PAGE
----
DESCRIPTION OF THE DRAWING

The single sheet of drawings included herewith comprise a schematic diagram of a trunk circuit detector embodying the principles of operation of the present invention.

DESCRIPTION OF THE PREFERRED EMBODIMENT

The drawing included schematically shows the trunk circuit detector connected between the tip (T) and ring (R) leads of a trunk circuit connected between a PABX and a telephone central office. The detector circuit includes a high impedance element 30 (a resistor, having a value between 5,000 and 120,000 ohms) series connected with a directional current controlling diode array 100, which further includes diodes 101, 102, 103 and 104 (arranged in a bridge configuration), between the tip lead T and ring lead R of the trunk circuit. In addition, the detector circuit includes a series connection of resistors 40 and 70 functioning as a voltage divider network, (where resistor 70 has a value between 300 and 600 ohms) connected between the tip lead T and ring lead R of the trunk circuit and having the common connection of resistors 40 and 70 connected to the common connection of diodes 103 and 104. Optical-coupler devices 80 and 90 have a common connection to resistor 40 and lead T and to the junctions of diodes 102 and 104 and diodes 101 and 103, respectively.

When the central office connects a battery of normal polarity (positive) to tip lead T and (negative) to ring lead R, current will flow over a path through winding 131 of hybrid transformer 130, the light emitting diode included in optical-coupler 90, diode 101 and resistor 30 returning through lead R to the central office. As a result, outputs CF and RB will simultaneously take on the values of logic "0" (first output signal) and logic "1" (second output signal), respectively. Upon reversal of the battery polarity, current will flow over a path through resistor 30, diode 102, the light emitting diode included in optical-coupler 80, winding 131 of hybrid transformer 130 returning to the central office via lead T. This operation will result in the CF and RB outputs simultaneously taking on the values of logic "1" and logic "0", respectively.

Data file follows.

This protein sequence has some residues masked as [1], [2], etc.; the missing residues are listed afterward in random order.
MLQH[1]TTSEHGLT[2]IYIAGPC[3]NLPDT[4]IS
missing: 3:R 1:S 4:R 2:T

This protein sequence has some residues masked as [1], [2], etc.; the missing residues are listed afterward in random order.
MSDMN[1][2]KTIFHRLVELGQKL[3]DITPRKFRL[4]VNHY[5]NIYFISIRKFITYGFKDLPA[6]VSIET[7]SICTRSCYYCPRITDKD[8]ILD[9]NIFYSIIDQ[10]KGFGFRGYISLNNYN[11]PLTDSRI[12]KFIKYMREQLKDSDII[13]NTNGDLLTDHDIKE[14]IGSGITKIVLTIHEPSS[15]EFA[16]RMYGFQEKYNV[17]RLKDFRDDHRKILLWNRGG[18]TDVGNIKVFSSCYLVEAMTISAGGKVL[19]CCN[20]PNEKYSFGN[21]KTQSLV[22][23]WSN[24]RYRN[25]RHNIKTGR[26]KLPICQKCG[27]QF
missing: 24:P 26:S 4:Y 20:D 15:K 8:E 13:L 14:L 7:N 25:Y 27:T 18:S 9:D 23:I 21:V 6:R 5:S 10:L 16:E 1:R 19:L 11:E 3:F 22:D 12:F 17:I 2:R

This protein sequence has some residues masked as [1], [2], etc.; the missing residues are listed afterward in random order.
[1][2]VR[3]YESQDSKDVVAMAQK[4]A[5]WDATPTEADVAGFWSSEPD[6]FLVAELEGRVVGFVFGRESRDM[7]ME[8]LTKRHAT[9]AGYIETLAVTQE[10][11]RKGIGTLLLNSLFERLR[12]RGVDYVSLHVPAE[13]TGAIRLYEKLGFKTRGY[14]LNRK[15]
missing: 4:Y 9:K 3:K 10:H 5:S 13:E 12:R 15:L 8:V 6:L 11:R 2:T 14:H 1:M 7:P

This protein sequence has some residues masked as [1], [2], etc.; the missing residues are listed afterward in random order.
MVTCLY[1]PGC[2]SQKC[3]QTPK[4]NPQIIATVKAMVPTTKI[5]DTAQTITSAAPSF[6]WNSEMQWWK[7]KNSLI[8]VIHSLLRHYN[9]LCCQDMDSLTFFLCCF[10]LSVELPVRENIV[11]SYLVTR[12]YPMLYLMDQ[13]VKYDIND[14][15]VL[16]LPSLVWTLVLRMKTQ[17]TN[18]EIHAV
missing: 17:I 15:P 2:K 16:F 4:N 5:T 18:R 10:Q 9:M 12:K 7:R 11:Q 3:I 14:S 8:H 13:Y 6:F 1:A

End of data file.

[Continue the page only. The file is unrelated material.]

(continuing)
Upon seizure of the trunk circuit by the PABX, a relay included in the trunk circuit will operate its contacts 10. Upon application of normal battery, current will flow through winding 131 of hybrid transformer 130, resistor 40, resistor 70, winding 132 of hybrid transformer 130 returning to the central office via lead R. If the current flowing through the above described path is approximately equal to a particular established threshold value (20 ma) the voltage drop across resistor 40 will bias diode 103 in the forward direction. Thereby, the light emitting diode included in optical-coupler 90 will conduct current, resulting in output CF going to the logic "0" state and output RB going to the logic "1" state. Application of reverse battery will produce a logic "1" state and a logic "0" state on outputs CF and RB, respectively, as described above.